November 6, 2016
Transparency is becoming a problem too difficult for the Supreme Court to enforce on its own judges. Seven years after the judges of the Supreme Court unanimously resolved to make information of their assets public by posting it on the apex court’s official website, eight of the 26 judges holding office at present are yet to fall in line.
Information on apex court judges’ assets was a closely guarded secret which the Chief Justice of India held in a confidential capacity.
This was the position till September 2009 when the Delhi High Court ordered that a citizen has a right under the Right to Information Act to seek details of assets of judges of Supreme Court and High Courts.
This order was made final and binding by a full Bench of the Delhi High Court on January 12, 2010.
However, before this could happen, judges of the Supreme Court sat together and unanimously decided on a Resolution in August 2009 to go public with their assets. In effect, this Resolution was a modification of an earlier Resolution issued by Supreme Court on May 7, 1997. It required every judge to disclose his/her assets within reasonable time of assuming office. However, this declaration was to be confidential.
Dropping the “confidential” word from the Resolution, the 2009 Resolution attached a rider that no query shall be entertained on any part of the information supplied by the judge or on behalf of the judge’s spouse or dependants.
Seven years on, the Supreme Court finds itself in an embarrassing spot with eight of its judges refusing to fall in line with the remaining 18 on making a full and frank disclosure of their acquired and inherited wealth, bank balance, share holdings and other valuables including gold ornaments and vehicles.
The list includes three judges elevated directly from the Supreme Court Bar Association, namely Justices Rohington F Nariman, UU Lalit and L Nageswara Rao. While Justice Rao took over in May this year, Justice Nariman took oath of office on July 7, 2014 followed by Justice Lalit on August 13, 2014. Justice Nariman was part of a lot of three judges who took oath on July 7, 2014. The remaining two judges have disclosed their assets.
Similarly, on August 13, 2014, four judges took oath of office as Supreme Court judges. Among them, Justice Lalit and Justice Abhay Manohar Sapre have yet not made public disclosure of their assets, while the other two judges have complied with the 2009 Resolution.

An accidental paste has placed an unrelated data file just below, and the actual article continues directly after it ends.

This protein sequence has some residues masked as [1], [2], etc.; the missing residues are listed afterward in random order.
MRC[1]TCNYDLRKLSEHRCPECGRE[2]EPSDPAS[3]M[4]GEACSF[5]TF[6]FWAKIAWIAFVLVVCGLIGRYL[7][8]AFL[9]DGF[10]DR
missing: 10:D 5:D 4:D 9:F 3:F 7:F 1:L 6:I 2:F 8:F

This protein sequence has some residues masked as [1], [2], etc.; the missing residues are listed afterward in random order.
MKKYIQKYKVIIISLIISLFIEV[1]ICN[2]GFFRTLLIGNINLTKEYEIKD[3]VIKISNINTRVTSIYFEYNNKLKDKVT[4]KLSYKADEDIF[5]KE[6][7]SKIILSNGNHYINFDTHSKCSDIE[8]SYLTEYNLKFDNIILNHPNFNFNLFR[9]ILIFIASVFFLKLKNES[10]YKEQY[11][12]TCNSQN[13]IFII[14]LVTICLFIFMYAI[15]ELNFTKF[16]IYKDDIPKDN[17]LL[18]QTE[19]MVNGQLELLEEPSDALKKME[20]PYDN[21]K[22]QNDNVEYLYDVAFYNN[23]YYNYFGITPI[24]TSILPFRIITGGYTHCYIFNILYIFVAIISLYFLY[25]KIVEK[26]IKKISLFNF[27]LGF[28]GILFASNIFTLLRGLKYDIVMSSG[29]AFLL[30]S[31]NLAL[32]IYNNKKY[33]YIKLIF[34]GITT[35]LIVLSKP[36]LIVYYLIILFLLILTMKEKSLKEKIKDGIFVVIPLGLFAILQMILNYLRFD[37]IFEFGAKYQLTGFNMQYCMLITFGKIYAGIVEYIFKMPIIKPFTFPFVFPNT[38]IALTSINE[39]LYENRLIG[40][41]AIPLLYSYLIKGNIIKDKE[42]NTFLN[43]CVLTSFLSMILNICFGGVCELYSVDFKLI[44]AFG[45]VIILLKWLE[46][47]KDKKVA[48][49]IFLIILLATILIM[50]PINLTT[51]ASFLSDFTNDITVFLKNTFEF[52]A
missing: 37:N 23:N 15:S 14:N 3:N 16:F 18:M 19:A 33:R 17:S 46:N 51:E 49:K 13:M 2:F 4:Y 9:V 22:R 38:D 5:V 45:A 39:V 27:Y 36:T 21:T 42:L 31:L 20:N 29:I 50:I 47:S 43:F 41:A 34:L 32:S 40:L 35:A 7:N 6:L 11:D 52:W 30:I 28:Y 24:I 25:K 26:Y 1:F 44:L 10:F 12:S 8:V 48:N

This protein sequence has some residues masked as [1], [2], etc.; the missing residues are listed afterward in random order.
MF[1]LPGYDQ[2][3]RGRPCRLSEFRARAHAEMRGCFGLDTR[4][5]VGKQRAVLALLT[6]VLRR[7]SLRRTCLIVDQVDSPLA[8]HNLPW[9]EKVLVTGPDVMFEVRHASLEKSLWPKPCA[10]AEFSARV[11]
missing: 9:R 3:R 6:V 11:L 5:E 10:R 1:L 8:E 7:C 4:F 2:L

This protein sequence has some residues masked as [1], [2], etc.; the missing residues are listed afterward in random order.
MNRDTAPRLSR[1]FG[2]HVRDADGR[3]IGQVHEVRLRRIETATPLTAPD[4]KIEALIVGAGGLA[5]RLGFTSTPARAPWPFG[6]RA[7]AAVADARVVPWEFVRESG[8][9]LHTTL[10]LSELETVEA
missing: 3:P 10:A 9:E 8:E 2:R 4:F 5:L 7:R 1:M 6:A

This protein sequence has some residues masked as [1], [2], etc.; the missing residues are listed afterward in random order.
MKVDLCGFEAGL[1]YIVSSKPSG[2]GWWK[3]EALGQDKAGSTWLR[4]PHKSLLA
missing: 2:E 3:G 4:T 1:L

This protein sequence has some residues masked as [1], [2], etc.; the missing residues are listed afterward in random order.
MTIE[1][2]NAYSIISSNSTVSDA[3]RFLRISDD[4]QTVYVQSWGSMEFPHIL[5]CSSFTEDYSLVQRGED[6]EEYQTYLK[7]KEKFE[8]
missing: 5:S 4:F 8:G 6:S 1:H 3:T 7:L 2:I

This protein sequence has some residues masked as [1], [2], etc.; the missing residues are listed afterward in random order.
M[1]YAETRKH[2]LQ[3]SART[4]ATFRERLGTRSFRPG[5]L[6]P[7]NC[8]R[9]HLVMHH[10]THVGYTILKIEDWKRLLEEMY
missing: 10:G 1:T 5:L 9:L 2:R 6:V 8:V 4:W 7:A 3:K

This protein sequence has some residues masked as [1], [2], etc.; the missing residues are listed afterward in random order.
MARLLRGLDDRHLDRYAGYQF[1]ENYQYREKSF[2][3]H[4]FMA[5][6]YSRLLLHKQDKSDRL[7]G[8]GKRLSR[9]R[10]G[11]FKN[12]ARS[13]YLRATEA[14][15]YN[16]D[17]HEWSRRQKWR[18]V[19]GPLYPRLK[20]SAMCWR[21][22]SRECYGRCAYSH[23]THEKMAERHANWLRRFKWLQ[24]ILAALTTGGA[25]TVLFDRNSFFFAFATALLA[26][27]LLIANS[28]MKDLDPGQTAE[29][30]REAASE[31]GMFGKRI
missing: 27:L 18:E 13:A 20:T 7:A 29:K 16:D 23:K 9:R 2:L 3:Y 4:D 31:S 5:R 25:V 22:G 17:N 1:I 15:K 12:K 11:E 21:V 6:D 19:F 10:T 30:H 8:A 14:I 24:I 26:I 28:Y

The remaining judges who figure in the list include Justice Amitava Roy (appointed on February 27, 2015), Justices AM Khanwilkar, DY Chandrachud, Ashok Bhushan (all appointed on May 13, 2016).
It is true that no sanction is attached for non-compliance against judges who do not disclose their assets on the SC website, but it is equally true that the Full Bench decision of the Delhi High Court prevails as the law of the land as it has not been appealed against in the Supreme Court. Before the Delhi HC, the Supreme Court did raise an argument that a Resolution passed by it cannot be binding on judges so long as it does not assume the character of a law passed by Parliament or prescribes penalty for non-performance.
Dismissing this submission, the HC order of January 12, 2010 held that when judges of the subordinate judiciary are required to make full disclosure of their assets every year as part of conditions of service, no reservation can be entertained on part of High Court and Supreme Court judges, who hold a constitutional post.
On the binding effect of the Resolution passed by Supreme Court on the administrative side, the HC held, “The consequence of accepting such an argument would mean that individual Judges will simply declare that they are not bound by any of the resolutions of the Court and they are free to act according to their whim. Such a position is wholly untenable and unacceptable for the proper functioning of the judiciary as a self- regulatory independent mechanism of State, accountable to the people and to the Constitution of India.”